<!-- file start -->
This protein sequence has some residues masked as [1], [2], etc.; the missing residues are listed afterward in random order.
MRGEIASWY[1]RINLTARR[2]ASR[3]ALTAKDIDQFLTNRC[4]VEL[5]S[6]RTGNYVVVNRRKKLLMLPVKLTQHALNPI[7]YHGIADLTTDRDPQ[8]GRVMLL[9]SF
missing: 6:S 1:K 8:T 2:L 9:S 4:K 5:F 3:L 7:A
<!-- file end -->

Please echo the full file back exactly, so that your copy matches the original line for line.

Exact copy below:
This protein sequence has some residues masked as [1], [2], etc.; the missing residues are listed afterward in random order.
MRGEIASWY[1]RINLTARR[2]ASR[3]ALTAKDIDQFLTNRC[4]VEL[5]S[6]RTGNYVVVNRRKKLLMLPVKLTQHALNPI[7]YHGIADLTTDRDPQ[8]GRVMLL[9]SF
missing: 6:S 1:K 8:T 2:L 9:S 4:K 5:F 3:L 7:A